LETTER TO THE EDITOR: Unequal opportunities have been constant through history

I sympathize with Mr. George Roof’s ill feeling about how he was disrespected by his English teacher. [“All men (and women) are truly created equal,” Letters to the Editor, Dec. 12] There are many thousands of former and current students who have encountered such treatment, including myself.

Fortunately, I had some teachers who encouraged differing opinions, but only with supporting facts. Therefore, during my teaching career, I took great care to encourage my students to learn to think critically for themselves.

While the biology of a person’s creation (conception to birth) is virtually the same for all humans, we are not born “equal” because each of us is born with different talents, abilities, disabilities — both physical and learning, as well as different physical characteristics.

However, the opportunities we are afforded or denied as we mature have a direct effect upon whether we flourish or we suffer. Very often, the color of our skin, which evolved through ancient migrations, our birthplace, the shape of our eyes, our religious beliefs, our gender (identity) or our spoken language cause those in power to falsely believe in their own superiority.

These self-proclaimed “superiors” maltreat “others,” acting out the attitudes of the words used to describe the rhetoric of this election. Xenophobia, homophobia, chauvinism, and racism were “… created adjectives …” derived from Greek, Latin, French and German to describe certain behavioral characteristics. During the campaign, we also heard expressions of religious intolerance. This is neither confusion nor “gobbledygook.”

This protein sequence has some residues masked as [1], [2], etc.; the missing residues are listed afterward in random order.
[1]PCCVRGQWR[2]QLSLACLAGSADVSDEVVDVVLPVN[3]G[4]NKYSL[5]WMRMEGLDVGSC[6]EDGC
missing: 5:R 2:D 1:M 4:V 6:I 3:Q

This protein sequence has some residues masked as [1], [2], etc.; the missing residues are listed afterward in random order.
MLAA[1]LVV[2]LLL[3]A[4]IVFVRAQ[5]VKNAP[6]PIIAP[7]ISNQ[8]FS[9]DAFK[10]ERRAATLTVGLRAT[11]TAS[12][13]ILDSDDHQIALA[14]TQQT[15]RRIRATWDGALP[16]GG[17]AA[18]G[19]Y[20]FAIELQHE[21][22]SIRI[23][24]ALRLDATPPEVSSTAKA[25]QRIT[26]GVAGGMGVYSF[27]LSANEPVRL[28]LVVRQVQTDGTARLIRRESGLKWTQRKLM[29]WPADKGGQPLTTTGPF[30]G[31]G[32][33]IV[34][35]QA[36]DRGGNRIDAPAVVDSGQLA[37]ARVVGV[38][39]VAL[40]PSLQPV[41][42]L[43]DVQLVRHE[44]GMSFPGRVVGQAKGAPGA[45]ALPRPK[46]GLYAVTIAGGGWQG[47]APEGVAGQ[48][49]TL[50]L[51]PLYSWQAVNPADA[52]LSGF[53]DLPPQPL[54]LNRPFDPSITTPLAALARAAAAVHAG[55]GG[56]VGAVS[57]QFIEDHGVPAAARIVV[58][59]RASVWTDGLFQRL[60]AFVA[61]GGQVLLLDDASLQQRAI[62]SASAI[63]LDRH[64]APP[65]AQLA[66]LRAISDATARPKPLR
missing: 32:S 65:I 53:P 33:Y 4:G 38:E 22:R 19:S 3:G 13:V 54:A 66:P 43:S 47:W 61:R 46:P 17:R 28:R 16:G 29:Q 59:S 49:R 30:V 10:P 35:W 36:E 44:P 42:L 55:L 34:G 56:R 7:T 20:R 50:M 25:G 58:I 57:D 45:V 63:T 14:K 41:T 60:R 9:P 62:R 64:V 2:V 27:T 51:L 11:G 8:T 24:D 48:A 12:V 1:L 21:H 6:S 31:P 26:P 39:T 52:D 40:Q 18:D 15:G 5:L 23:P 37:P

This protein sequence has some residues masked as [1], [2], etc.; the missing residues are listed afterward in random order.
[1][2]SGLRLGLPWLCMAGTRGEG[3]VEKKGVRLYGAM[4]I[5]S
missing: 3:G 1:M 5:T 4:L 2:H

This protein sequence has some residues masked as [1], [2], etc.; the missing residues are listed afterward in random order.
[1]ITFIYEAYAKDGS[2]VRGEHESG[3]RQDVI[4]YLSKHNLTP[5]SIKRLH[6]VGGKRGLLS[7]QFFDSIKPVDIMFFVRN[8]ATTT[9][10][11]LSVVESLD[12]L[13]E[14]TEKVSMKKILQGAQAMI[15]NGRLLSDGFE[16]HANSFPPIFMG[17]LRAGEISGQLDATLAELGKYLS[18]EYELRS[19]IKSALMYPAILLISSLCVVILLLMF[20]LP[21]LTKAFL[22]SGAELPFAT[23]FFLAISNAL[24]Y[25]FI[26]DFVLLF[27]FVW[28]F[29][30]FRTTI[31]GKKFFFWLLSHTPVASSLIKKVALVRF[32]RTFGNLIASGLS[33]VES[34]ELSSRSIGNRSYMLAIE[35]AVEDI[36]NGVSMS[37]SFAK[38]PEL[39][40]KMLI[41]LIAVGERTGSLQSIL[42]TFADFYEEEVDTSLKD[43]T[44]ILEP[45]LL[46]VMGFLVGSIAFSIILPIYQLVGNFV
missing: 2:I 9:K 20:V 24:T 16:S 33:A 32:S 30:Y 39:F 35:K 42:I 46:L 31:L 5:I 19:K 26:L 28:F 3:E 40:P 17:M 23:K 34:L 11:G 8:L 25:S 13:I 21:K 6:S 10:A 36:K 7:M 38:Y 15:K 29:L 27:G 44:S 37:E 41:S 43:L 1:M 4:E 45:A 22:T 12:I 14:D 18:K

Mitochondrial DNA was first discovered in the 1960s and is passed on to offspring solely by the mother. In the mid-1980s, the concept of “mitochondrial Eve” was first proposed after analysis of the DNA of many diverse individuals. 1987 saw the first published mention of her in “Science” magazine. Since then, the DNA of many thousands of people from diverse regions of the planet has been analyzed, and each sample carries some small portions of “Eve’s” mitochondria.

This fact supports the concept of the Judeo-Christian and Muslim traditions of Adam and his companion, Eve, as the first modern humans from whom all humans are descended. Genetics (science) and these religions agree, that we are one human race: Homo sapiens.

Yes, since the ’60s and ’70s, there have been changes to words to make them more gender-neutral. However, the signers’ accepted phrase in the Declaration of Independence “… that all Men are created equal …” had a specific definition of who “men” were; the slaves owned by many of the signers were considered property, and many wives “knew their place.”

Our early government, with its Electoral College, allowed voting only by men of means, the landowners. The 13th Amendment to the Constitution in 1865 finally recognized African-Americans as human beings rather than property. Women finally gained the vote in 1920 with the 19th Amendment.

The Voting Rights Act of 1965 legally eliminated the overt discrimination that prevented many from exercising their right to vote. While everyone is supposedly guaranteed this right, today, several states have cited “voter fraud” as a political reason to infringe upon this sacred right despite the Act of 1965.

Discrimination against “others” still exists, and women generally suffer wage inequity while performing as well as, or better than, men in identical positions.

Historical fact is evidence that prejudice continues to deny equality of respect and opportunity to many of this one human race in this 21st century.

Alan P. Gaddis

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